So when I refer to Malinois requiring a higher level of management, what do I mean?
I mean that the consequences I might suffer if something goes wrong are much higher than it would be with a dog like my Beagle.
If Daisy is let loose in the house and is never taught life skills, the biggest consequences are that she will probably raid the bin, counter surf and steal food from people.
If I raised my Malinois without appropriate life skills, and let them run loose in the house, they would probably eat my house. I would likely come home one day to my lounge completely destroyed, skirting board chewed off the walls, and the bin annihilated into tiny little pieces, not just raided. So yes – Malinois can be destructive, but this is a product of poor management and training, not a breed trait. And while the consequences can be more severe when Malinois are poorly trained or managed, make no mistake that management and training is important with all dogs.
For example – check out these Whippets;
Leash pulling is a big problem for most pet owners. If I let my Beagle learn to pull on the leash rather than train loose leash walking, what is the consequence? That she would make our walks less pleasant because she causes me discomfort (leash pulling).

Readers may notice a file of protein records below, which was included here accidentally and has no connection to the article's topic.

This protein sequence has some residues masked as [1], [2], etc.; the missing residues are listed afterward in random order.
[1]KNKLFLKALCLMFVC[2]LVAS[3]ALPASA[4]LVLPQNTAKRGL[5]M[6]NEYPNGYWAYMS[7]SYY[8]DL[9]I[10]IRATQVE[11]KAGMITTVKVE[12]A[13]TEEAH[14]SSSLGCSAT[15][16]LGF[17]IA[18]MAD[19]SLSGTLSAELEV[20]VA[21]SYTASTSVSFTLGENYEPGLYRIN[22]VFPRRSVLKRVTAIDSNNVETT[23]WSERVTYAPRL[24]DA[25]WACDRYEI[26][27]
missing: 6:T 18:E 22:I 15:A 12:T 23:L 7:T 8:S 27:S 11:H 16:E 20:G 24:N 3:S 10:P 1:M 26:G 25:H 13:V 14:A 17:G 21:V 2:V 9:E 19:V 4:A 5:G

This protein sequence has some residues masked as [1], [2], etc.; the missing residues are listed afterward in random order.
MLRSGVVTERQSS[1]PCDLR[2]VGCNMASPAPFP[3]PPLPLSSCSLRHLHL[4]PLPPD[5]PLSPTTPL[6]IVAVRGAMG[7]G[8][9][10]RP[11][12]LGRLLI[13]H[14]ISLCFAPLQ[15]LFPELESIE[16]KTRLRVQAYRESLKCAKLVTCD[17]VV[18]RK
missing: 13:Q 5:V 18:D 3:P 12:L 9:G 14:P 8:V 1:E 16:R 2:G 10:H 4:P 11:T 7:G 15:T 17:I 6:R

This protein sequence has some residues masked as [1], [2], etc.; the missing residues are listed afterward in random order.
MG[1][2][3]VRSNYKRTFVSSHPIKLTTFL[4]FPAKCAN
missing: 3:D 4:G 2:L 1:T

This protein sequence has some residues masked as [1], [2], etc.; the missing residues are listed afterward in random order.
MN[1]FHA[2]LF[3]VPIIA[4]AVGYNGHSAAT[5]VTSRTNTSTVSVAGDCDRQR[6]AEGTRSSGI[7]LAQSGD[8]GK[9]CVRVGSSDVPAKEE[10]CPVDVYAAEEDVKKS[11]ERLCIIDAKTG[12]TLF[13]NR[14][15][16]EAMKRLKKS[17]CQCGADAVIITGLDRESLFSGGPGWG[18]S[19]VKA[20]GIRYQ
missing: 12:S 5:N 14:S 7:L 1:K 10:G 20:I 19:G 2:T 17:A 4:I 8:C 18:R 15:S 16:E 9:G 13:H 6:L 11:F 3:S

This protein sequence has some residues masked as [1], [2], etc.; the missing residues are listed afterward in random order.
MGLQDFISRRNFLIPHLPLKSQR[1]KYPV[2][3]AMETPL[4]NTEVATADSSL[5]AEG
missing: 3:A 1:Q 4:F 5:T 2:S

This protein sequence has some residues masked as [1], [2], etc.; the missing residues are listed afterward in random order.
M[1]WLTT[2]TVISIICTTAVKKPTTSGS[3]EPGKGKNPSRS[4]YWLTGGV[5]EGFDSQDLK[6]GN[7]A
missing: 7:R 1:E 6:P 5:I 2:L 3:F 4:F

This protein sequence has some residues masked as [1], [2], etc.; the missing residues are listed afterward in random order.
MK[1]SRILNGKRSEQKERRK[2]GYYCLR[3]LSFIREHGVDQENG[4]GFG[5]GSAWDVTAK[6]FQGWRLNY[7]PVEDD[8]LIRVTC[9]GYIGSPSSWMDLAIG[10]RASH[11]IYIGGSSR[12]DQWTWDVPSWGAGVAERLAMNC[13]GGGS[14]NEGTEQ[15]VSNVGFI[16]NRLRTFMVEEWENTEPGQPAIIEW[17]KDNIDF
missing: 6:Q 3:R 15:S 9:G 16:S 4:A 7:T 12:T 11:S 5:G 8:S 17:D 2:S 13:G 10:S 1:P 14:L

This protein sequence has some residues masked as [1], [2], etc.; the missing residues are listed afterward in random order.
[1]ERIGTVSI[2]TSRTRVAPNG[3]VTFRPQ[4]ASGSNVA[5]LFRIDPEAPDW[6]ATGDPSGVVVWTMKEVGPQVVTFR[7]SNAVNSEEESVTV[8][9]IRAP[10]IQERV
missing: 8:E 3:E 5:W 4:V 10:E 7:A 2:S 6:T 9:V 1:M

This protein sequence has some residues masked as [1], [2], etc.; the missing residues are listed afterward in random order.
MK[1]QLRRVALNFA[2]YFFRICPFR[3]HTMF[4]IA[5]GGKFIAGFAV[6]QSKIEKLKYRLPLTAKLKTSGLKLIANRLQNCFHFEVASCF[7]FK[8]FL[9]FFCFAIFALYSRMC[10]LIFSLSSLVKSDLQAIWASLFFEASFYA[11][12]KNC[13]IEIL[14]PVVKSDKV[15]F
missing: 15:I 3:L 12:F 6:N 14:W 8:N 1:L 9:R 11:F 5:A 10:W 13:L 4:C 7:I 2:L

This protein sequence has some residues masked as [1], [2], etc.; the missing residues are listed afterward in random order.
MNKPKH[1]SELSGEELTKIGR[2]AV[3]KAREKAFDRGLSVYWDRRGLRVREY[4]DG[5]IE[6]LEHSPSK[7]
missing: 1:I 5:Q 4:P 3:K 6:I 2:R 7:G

If I let my Malinois learn to pull on the leash rather than train loose leash walking, what is the consequence? Well I can tell you the most likely scenario which is one we see almost daily in high drive working breeds at K9Pro HQ. Leash pulling occurs when the dog is aroused and looking for stimulation, with prey driven dogs like Malinois this can lead to lunging on the leash, barking at and trying to bite moving objects they spot on walks, like other dogs, bikes, prams, skateboards and even cars. Imagine having a 30kg plus dog straining on the leash to chase after and bite the wheels of a pram – you aren’t going to be very popular!
If I don’t give my Beagle an outlet for her natural drive, she will look for drive satisfaction elsewhere like any dog. For a dog like Daisy this would be doing things like stealing food, barking, trying to escape the house or yard. But for a Malinois, their desire and need for drive satisfaction is much higher. A Malinois without a good outlet for their drive may not just become extremely destructive, but dangerous and aggressive.